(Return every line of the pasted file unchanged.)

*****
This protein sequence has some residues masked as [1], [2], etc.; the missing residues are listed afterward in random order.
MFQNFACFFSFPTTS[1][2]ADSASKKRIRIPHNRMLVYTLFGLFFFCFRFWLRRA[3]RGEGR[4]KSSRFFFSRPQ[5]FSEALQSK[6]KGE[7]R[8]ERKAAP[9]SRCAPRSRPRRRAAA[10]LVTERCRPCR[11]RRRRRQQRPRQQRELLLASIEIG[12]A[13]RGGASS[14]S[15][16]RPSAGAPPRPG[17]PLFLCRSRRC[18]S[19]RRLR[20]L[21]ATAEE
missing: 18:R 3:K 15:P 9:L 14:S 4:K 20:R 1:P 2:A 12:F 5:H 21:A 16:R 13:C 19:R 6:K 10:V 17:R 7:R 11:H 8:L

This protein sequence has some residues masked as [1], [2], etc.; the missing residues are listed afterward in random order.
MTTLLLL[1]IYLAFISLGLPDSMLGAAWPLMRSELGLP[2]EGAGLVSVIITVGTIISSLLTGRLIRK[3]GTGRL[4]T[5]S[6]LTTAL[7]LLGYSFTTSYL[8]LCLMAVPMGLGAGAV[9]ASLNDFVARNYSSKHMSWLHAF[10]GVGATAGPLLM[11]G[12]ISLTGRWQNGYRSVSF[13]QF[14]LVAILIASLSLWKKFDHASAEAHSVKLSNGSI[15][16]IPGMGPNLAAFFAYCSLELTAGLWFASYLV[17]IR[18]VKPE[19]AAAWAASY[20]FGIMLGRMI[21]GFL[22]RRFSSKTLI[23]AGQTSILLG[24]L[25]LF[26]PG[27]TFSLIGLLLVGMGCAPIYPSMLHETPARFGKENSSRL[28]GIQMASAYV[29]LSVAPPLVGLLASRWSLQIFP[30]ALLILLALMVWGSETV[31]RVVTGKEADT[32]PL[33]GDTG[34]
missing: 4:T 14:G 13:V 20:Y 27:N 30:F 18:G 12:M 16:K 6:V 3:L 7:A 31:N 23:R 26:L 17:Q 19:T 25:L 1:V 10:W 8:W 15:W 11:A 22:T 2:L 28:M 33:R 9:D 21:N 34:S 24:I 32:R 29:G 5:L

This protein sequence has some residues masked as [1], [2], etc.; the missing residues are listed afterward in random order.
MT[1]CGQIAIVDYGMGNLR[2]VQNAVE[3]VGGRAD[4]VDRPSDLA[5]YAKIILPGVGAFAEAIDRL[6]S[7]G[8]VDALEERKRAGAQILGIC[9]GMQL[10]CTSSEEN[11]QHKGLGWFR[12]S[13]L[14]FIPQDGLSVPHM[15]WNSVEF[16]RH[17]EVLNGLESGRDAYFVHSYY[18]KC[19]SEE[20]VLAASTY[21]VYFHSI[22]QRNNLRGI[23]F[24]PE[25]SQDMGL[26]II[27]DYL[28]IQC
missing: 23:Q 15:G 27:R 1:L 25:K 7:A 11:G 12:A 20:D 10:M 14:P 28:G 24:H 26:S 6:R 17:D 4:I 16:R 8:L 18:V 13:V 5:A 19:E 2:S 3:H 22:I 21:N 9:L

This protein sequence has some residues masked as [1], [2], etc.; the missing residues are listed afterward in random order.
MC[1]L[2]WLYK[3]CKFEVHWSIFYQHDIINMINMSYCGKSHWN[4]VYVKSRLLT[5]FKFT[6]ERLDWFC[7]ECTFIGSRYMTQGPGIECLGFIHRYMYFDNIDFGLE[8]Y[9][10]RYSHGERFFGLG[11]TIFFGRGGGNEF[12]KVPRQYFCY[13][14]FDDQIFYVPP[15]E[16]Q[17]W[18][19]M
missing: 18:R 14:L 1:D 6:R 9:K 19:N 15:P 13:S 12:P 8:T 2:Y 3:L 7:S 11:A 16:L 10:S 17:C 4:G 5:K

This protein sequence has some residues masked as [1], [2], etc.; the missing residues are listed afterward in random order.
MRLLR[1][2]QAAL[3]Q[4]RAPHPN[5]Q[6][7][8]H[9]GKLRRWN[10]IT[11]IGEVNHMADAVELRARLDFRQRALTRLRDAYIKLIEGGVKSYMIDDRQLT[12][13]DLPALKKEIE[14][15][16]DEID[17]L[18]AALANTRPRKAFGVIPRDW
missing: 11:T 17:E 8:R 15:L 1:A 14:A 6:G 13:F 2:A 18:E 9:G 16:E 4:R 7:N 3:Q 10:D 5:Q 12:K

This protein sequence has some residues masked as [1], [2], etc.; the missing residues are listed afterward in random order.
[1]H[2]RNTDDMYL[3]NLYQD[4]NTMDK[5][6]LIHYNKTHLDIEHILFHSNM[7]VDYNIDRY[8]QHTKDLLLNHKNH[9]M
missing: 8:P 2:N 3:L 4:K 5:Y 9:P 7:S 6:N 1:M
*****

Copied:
This protein sequence has some residues masked as [1], [2], etc.; the missing residues are listed afterward in random order.
MFQNFACFFSFPTTS[1][2]ADSASKKRIRIPHNRMLVYTLFGLFFFCFRFWLRRA[3]RGEGR[4]KSSRFFFSRPQ[5]FSEALQSK[6]KGE[7]R[8]ERKAAP[9]SRCAPRSRPRRRAAA[10]LVTERCRPCR[11]RRRRRQQRPRQQRELLLASIEIG[12]A[13]RGGASS[14]S[15][16]RPSAGAPPRPG[17]PLFLCRSRRC[18]S[19]RRLR[20]L[21]ATAEE
missing: 18:R 3:K 15:P 9:L 14:S 4:K 20:R 1:P 2:A 12:F 5:H 21:A 16:R 13:C 19:R 6:K 10:V 17:R 7:R 11:H 8:L

This protein sequence has some residues masked as [1], [2], etc.; the missing residues are listed afterward in random order.
MTTLLLL[1]IYLAFISLGLPDSMLGAAWPLMRSELGLP[2]EGAGLVSVIITVGTIISSLLTGRLIRK[3]GTGRL[4]T[5]S[6]LTTAL[7]LLGYSFTTSYL[8]LCLMAVPMGLGAGAV[9]ASLNDFVARNYSSKHMSWLHAF[10]GVGATAGPLLM[11]G[12]ISLTGRWQNGYRSVSF[13]QF[14]LVAILIASLSLWKKFDHASAEAHSVKLSNGSI[15][16]IPGMGPNLAAFFAYCSLELTAGLWFASYLV[17]IR[18]VKPE[19]AAAWAASY[20]FGIMLGRMI[21]GFL[22]RRFSSKTLI[23]AGQTSILLG[24]L[25]LF[26]PG[27]TFSLIGLLLVGMGCAPIYPSMLHETPARFGKENSSRL[28]GIQMASAYV[29]LSVAPPLVGLLASRWSLQIFP[30]ALLILLALMVWGSETV[31]RVVTGKEADT[32]PL[33]GDTG[34]
missing: 4:T 14:G 13:V 20:Y 27:N 30:F 18:G 12:M 16:K 6:V 3:L 7:A 31:N 23:R 26:L 17:Q 19:T 25:L 1:V 10:W 8:W 15:W 11:A 22:T 2:L 28:M 33:R 9:D 21:N 34:S 24:I 32:R 29:G 5:L

This protein sequence has some residues masked as [1], [2], etc.; the missing residues are listed afterward in random order.
MT[1]CGQIAIVDYGMGNLR[2]VQNAVE[3]VGGRAD[4]VDRPSDLA[5]YAKIILPGVGAFAEAIDRL[6]S[7]G[8]VDALEERKRAGAQILGIC[9]GMQL[10]CTSSEEN[11]QHKGLGWFR[12]S[13]L[14]FIPQDGLSVPHM[15]WNSVEF[16]RH[17]EVLNGLESGRDAYFVHSYY[18]KC[19]SEE[20]VLAASTY[21]VYFHSI[22]QRNNLRGI[23]F[24]PE[25]SQDMGL[26]II[27]DYL[28]IQC
missing: 23:Q 15:G 27:R 1:L 25:K 7:A 11:G 12:A 20:D 10:M 14:P 28:G 24:H 26:S 6:R 17:D 4:I 16:R 8:L 18:V 13:V 5:A 19:E 2:S 3:H 22:I 21:N 9:L

This protein sequence has some residues masked as [1], [2], etc.; the missing residues are listed afterward in random order.
MC[1]L[2]WLYK[3]CKFEVHWSIFYQHDIINMINMSYCGKSHWN[4]VYVKSRLLT[5]FKFT[6]ERLDWFC[7]ECTFIGSRYMTQGPGIECLGFIHRYMYFDNIDFGLE[8]Y[9][10]RYSHGERFFGLG[11]TIFFGRGGGNEF[12]KVPRQYFCY[13][14]FDDQIFYVPP[15]E[16]Q[17]W[18][19]M
missing: 18:R 14:L 1:D 6:R 9:K 19:N 15:P 13:S 12:P 8:T 2:Y 3:L 7:S 11:A 16:L 10:S 17:C 4:G 5:K

This protein sequence has some residues masked as [1], [2], etc.; the missing residues are listed afterward in random order.
MRLLR[1][2]QAAL[3]Q[4]RAPHPN[5]Q[6][7][8]H[9]GKLRRWN[10]IT[11]IGEVNHMADAVELRARLDFRQRALTRLRDAYIKLIEGGVKSYMIDDRQLT[12][13]DLPALKKEIE[14][15][16]DEID[17]L[18]AALANTRPRKAFGVIPRDW
missing: 11:T 17:E 8:R 15:L 1:A 14:A 6:G 13:F 2:A 18:E 9:G 16:E 4:R 7:N 3:Q 10:D 5:Q 12:K

This protein sequence has some residues masked as [1], [2], etc.; the missing residues are listed afterward in random order.
[1]H[2]RNTDDMYL[3]NLYQD[4]NTMDK[5][6]LIHYNKTHLDIEHILFHSNM[7]VDYNIDRY[8]QHTKDLLLNHKNH[9]M
missing: 8:P 2:N 3:L 4:K 5:Y 9:P 7:S 6:N 1:M